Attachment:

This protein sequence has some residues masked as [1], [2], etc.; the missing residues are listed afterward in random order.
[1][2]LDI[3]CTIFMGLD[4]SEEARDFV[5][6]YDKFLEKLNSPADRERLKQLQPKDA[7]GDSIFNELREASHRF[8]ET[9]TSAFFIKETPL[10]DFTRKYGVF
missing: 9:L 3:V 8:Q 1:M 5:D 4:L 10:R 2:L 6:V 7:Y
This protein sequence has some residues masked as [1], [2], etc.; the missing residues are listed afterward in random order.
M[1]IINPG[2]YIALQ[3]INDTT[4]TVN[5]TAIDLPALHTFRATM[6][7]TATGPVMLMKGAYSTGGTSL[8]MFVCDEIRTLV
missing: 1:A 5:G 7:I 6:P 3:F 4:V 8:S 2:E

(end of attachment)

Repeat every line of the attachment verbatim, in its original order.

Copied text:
This protein sequence has some residues masked as [1], [2], etc.; the missing residues are listed afterward in random order.
[1][2]LDI[3]CTIFMGLD[4]SEEARDFV[5][6]YDKFLEKLNSPADRERLKQLQPKDA[7]GDSIFNELREASHRF[8]ET[9]TSAFFIKETPL[10]DFTRKYGVF
missing: 9:L 3:V 8:Q 1:M 5:D 4:L 10:R 2:L 6:V 7:Y
This protein sequence has some residues masked as [1], [2], etc.; the missing residues are listed afterward in random order.
M[1]IINPG[2]YIALQ[3]INDTT[4]TVN[5]TAIDLPALHTFRATM[6][7]TATGPVMLMKGAYSTGGTSL[8]MFVCDEIRTLV
missing: 1:A 5:G 7:I 6:P 3:F 4:V 8:S 2:E